Asteroid Mining: The World In Transition Towards The Future
Asteroid Mining: The World In Transition Towards The Future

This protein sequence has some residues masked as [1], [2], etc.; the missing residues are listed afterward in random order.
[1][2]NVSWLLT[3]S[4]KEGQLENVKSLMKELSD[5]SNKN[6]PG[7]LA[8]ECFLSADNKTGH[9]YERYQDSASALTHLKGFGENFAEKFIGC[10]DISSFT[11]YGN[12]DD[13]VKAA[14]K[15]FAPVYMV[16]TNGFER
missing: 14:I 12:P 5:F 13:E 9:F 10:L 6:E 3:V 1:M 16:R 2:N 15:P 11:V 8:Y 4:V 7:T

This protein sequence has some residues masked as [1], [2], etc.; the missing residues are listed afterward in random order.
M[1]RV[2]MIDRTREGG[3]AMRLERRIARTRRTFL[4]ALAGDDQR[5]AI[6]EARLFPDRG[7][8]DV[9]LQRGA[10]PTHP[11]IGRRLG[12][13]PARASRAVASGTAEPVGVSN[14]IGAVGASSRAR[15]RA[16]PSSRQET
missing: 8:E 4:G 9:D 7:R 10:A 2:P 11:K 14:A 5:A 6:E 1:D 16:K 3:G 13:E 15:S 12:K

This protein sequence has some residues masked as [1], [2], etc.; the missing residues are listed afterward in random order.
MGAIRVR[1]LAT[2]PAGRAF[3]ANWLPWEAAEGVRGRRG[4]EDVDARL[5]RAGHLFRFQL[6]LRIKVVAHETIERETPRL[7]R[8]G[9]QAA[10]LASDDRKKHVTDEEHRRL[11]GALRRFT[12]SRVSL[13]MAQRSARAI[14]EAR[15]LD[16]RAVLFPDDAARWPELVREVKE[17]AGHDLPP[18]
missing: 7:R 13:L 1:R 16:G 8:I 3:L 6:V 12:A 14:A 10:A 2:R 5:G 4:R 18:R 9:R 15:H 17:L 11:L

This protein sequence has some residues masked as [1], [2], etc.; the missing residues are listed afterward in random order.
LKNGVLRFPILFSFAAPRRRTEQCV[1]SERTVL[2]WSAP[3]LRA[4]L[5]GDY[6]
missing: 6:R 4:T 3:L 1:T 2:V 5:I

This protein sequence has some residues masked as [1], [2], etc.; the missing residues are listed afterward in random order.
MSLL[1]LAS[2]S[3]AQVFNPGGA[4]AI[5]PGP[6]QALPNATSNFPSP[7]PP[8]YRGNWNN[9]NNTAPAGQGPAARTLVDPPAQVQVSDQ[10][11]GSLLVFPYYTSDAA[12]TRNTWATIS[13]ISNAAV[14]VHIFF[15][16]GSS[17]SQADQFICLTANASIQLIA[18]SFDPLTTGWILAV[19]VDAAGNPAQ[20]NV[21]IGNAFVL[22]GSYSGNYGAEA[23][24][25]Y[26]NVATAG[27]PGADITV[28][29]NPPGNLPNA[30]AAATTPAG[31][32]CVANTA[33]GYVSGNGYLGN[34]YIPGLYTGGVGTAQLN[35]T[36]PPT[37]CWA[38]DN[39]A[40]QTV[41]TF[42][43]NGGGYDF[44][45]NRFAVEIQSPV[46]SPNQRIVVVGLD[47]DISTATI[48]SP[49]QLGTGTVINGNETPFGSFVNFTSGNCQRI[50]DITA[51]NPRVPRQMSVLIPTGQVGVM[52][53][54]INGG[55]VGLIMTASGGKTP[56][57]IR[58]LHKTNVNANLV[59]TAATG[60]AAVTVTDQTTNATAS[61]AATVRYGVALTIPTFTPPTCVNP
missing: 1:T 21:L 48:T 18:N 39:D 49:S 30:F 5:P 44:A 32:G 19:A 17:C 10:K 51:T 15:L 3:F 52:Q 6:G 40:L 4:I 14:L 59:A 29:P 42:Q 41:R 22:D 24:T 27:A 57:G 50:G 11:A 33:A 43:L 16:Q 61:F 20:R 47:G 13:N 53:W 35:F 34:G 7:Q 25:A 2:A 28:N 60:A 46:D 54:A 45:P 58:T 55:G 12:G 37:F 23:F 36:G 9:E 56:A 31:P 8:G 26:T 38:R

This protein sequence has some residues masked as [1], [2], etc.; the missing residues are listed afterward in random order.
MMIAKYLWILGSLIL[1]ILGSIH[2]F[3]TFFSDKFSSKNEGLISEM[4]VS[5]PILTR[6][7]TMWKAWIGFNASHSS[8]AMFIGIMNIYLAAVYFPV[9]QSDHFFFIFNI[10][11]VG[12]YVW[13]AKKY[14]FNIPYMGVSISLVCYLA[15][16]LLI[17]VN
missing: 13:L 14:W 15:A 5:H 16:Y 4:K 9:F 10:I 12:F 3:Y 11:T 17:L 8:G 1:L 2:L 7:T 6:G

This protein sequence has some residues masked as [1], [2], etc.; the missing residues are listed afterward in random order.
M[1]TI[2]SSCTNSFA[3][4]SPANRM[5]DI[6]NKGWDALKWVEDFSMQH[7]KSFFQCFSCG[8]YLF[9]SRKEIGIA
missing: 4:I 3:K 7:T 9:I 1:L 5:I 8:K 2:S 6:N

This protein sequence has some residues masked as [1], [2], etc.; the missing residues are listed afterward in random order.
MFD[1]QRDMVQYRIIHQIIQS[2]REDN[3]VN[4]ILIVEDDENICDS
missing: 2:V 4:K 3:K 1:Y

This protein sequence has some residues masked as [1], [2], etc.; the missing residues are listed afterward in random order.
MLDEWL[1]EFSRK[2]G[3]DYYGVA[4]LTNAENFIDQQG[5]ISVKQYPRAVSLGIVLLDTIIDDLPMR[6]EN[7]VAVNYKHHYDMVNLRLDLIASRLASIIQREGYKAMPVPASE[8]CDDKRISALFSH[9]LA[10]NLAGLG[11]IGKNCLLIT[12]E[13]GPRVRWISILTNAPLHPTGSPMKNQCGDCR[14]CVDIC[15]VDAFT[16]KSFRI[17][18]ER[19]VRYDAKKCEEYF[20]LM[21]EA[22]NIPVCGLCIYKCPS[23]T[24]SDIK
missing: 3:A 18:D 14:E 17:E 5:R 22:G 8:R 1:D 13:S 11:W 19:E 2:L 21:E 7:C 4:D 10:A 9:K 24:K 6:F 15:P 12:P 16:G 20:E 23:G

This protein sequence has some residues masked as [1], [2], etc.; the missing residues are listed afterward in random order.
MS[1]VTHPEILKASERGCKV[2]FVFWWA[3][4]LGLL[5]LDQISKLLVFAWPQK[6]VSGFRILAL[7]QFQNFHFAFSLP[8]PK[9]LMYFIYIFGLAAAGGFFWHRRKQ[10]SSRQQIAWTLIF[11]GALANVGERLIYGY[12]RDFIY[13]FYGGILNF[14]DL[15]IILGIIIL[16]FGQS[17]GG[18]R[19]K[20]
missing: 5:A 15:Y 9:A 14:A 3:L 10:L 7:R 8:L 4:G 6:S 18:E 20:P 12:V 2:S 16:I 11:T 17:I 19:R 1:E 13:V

Climate Crisis Will Kill Billions Or Will Optimism Save Us?